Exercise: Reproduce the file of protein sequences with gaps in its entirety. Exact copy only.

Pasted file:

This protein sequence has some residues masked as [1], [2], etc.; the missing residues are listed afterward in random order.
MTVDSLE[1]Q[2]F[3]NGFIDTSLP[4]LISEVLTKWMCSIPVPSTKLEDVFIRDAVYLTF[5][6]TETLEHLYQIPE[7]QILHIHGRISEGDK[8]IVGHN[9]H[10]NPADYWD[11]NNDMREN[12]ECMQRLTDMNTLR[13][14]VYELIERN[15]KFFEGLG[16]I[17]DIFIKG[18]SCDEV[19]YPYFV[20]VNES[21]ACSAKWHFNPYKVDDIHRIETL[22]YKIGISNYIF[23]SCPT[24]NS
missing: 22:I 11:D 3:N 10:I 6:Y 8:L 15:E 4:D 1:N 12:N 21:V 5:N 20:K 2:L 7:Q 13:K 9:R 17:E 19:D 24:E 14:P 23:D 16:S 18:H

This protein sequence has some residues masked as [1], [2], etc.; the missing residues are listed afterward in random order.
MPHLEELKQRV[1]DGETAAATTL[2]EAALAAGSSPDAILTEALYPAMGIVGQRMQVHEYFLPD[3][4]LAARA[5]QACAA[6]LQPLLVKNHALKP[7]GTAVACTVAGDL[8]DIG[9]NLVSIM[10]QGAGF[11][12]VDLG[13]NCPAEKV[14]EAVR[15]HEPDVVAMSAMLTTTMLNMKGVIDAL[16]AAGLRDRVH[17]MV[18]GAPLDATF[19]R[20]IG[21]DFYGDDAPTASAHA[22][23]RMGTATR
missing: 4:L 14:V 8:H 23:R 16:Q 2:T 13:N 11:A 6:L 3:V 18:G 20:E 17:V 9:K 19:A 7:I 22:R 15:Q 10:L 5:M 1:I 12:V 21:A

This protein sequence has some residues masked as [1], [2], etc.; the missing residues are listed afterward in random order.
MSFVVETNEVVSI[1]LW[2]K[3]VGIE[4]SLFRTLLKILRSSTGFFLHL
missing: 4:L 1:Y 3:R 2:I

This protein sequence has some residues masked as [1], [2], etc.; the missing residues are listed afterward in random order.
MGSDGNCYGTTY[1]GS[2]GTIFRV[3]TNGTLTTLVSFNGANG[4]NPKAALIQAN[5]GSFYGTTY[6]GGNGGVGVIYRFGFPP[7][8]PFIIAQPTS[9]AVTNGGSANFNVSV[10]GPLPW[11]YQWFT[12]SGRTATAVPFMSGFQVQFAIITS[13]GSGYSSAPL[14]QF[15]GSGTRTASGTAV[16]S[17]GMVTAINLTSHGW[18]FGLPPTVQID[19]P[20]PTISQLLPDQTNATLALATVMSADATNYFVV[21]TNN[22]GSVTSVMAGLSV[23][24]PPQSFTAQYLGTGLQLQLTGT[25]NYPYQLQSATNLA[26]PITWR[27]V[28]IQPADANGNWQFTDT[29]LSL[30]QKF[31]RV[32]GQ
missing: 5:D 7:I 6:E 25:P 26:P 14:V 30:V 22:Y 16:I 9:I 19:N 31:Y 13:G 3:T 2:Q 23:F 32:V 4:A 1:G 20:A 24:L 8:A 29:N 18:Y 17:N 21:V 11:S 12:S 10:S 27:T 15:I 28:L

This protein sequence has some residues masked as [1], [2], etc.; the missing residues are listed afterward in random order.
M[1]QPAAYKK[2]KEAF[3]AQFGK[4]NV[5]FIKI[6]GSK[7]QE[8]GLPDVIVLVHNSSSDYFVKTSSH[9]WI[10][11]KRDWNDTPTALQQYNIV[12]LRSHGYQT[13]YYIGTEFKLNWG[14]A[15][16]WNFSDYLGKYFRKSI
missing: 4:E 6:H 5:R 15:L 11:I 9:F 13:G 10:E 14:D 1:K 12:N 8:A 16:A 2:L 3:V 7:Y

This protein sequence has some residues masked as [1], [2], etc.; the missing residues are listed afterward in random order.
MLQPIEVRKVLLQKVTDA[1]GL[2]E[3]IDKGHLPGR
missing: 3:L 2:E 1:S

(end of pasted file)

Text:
This protein sequence has some residues masked as [1], [2], etc.; the missing residues are listed afterward in random order.
MTVDSLE[1]Q[2]F[3]NGFIDTSLP[4]LISEVLTKWMCSIPVPSTKLEDVFIRDAVYLTF[5][6]TETLEHLYQIPE[7]QILHIHGRISEGDK[8]IVGHN[9]H[10]NPADYWD[11]NNDMREN[12]ECMQRLTDMNTLR[13][14]VYELIERN[15]KFFEGLG[16]I[17]DIFIKG[18]SCDEV[19]YPYFV[20]VNES[21]ACSAKWHFNPYKVDDIHRIETL[22]YKIGISNYIF[23]SCPT[24]NS
missing: 22:I 11:D 3:N 10:I 6:Y 8:L 15:E 4:D 1:N 12:N 21:V 5:N 20:K 2:L 7:Q 13:K 9:R 17:E 19:D 24:E 14:P 23:D 16:S 18:H

This protein sequence has some residues masked as [1], [2], etc.; the missing residues are listed afterward in random order.
MPHLEELKQRV[1]DGETAAATTL[2]EAALAAGSSPDAILTEALYPAMGIVGQRMQVHEYFLPD[3][4]LAARA[5]QACAA[6]LQPLLVKNHALKP[7]GTAVACTVAGDL[8]DIG[9]NLVSIM[10]QGAGF[11][12]VDLG[13]NCPAEKV[14]EAVR[15]HEPDVVAMSAMLTTTMLNMKGVIDAL[16]AAGLRDRVH[17]MV[18]GAPLDATF[19]R[20]IG[21]DFYGDDAPTASAHA[22][23]RMGTATR
missing: 4:L 14:V 8:H 23:R 16:Q 2:T 13:N 11:A 6:L 3:V 18:G 20:E 17:V 9:K 19:A 7:I 22:R 15:Q 10:L 5:M 1:I 12:V 21:A

This protein sequence has some residues masked as [1], [2], etc.; the missing residues are listed afterward in random order.
MSFVVETNEVVSI[1]LW[2]K[3]VGIE[4]SLFRTLLKILRSSTGFFLHL
missing: 4:L 1:Y 3:R 2:I

This protein sequence has some residues masked as [1], [2], etc.; the missing residues are listed afterward in random order.
MGSDGNCYGTTY[1]GS[2]GTIFRV[3]TNGTLTTLVSFNGANG[4]NPKAALIQAN[5]GSFYGTTY[6]GGNGGVGVIYRFGFPP[7][8]PFIIAQPTS[9]AVTNGGSANFNVSV[10]GPLPW[11]YQWFT[12]SGRTATAVPFMSGFQVQFAIITS[13]GSGYSSAPL[14]QF[15]GSGTRTASGTAV[16]S[17]GMVTAINLTSHGW[18]FGLPPTVQID[19]P[20]PTISQLLPDQTNATLALATVMSADATNYFVV[21]TNN[22]GSVTSVMAGLSV[23][24]PPQSFTAQYLGTGLQLQLTGT[25]NYPYQLQSATNLA[26]PITWR[27]V[28]IQPADANGNWQFTDT[29]LSL[30]QKF[31]RV[32]GQ
missing: 5:D 7:I 6:E 25:P 26:P 14:V 30:V 22:Y 16:I 9:I 19:N 31:Y 13:G 3:T 2:Q 23:F 32:V 4:A 1:G 20:A 24:L 8:A 29:N 18:Y 17:N 21:V 11:S 12:S 10:S 27:T 15:I 28:L

This protein sequence has some residues masked as [1], [2], etc.; the missing residues are listed afterward in random order.
M[1]QPAAYKK[2]KEAF[3]AQFGK[4]NV[5]FIKI[6]GSK[7]QE[8]GLPDVIVLVHNSSSDYFVKTSSH[9]WI[10][11]KRDWNDTPTALQQYNIV[12]LRSHGYQT[13]YYIGTEFKLNWG[14]A[15][16]WNFSDYLGKYFRKSI
missing: 4:E 6:H 5:R 15:L 11:I 9:F 13:G 10:E 14:D 1:K 12:N 8:A 16:A 2:L 3:V 7:Y

This protein sequence has some residues masked as [1], [2], etc.; the missing residues are listed afterward in random order.
MLQPIEVRKVLLQKVTDA[1]GL[2]E[3]IDKGHLPGR
missing: 3:L 2:E 1:S